There's Danger in the Air

Posted by  Richard Ludlam 12-Aug-2016 13:20:53

richard-ludlam
Marketing Manager at ERIKS UK and keen follower of trends and innovations in the industrial world built from time at Fenner, FPT, WYKO and now ERIKS

compressed-air-1.jpgWhat could be more dangerous than something which is not only indispensable, but also ever-present and invisible? That’s why industry needs to take more care with air. A good starting point is to follow the Top Ten Safety Tips of Bob Jackson – Safety Manager at Festo – as revealed at the ERIKS and Festo Machine Safety Event.

Although air has a wide range of uses across most industries, the very fact it is in everyday use tends to make users complacent. Which is why it’s worryingly common for air sets to be  incorrectly configured to meet safety standards. These Top Ten Safety Tips can act as a useful reminder of the responsibilities and risks of using air sets – and the actions you can take to address the most common safety errors and oversights.

Under pressure

Performance. It’s important in the first place to specify an air set which has the correct performance for the application. This should include a safety margin of 20% – meaning that both flow rate and pressure should be capable of operating at 20% above the application’s normal requirement. For example, if 6 bar pressure is required, a 7 bar regulator should be fitted. This will then meet the ISO Pneumatic Fluid Power 4414-2010 standard.

Pressure zones. Specifying pressure zones in the air set manifold will not only address safety considerations, but will also help to reduce energy consumption.

Monitoring. Real-time awareness of what is happening within the air set is essential to knowing it’s performing safely and efficiently. Pressure and flow monitoring are not only aspects of Industry 4.0, but can also help to save money by optimising energy use and minimising equipment failures.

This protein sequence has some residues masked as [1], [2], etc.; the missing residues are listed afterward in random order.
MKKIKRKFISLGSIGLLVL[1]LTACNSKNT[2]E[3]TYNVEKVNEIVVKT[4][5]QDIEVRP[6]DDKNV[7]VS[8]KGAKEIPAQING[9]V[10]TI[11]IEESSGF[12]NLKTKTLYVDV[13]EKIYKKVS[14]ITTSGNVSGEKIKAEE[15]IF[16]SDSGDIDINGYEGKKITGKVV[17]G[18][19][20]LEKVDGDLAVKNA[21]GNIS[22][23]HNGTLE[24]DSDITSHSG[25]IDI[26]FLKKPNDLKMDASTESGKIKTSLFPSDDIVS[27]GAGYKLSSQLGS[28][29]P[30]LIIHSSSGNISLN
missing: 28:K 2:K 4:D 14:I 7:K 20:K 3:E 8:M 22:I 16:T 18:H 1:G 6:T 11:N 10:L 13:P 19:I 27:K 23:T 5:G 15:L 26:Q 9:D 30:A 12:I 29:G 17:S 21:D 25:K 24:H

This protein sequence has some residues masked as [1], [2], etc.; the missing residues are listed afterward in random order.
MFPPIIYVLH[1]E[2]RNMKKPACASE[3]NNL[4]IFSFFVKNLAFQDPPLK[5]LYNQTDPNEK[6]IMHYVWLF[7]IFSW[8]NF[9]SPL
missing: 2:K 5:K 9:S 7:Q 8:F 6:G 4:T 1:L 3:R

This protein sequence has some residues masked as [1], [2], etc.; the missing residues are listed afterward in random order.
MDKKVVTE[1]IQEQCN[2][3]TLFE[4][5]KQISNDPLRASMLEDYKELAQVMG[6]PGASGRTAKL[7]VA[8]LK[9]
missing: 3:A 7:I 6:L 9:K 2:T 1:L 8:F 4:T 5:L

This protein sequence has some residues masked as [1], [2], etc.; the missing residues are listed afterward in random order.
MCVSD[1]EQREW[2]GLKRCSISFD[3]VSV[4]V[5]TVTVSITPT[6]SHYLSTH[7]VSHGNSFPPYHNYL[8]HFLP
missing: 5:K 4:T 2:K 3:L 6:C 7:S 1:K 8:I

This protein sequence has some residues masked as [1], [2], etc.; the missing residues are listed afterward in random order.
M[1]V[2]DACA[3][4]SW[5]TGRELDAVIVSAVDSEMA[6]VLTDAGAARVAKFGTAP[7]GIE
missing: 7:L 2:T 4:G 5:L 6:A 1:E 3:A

Air quality. Different industries have different standards for air quality – with the Food & Beverage and Pharmaceutical sectors having the highest. The type of equipment receiving the air will also help determine the quality required. Most Festo Pneumatics require 7.4.4. air quality.

Silence and isolation

Isolation. Effective electrical and manual isolation ranges from performance level “A” to “E”, and is designed mainly to provide protection for servicing personnel. Guidance can be found within the ISO 4414-2010 standard.

Silencers. In addition to protecting employees in the vicinity from excessive noise, silencers will prevent dirt from entering the isolation valve when it sucks in air.

Indication. Knowing how much air is present in the system is an important safety factor. Either an electrical or mechanical gauge can be used, though an electrical version is not only more accurate but also safer, as it can be fixed at a distance from the system.

Mounting, venting and dumping

Mounting. It is important to mount devices in the correct manner. Some need special mount points, whilst other must be very precisely positioned and in the horizontal plane only.

Venting. Sometimes you may need to rapidly vent a system. However most regulators do not vent effectively, so it is safer to choose a device with a bypass.

Dump valve. A safety dump valve is the last dynamic component in the system. The unit should meet your system’s required performance level (A-E), and the exhaust requirement if – for example – entry to the machine is via a light guard or door.

For a copy of the ISO 4414-2010 standard, click here. You can watch the full presentation by Bob Jackson at the Machine Safety Event below.

 

 

 

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Topics: News, Best Practice, Pneumatics, Compressed Air

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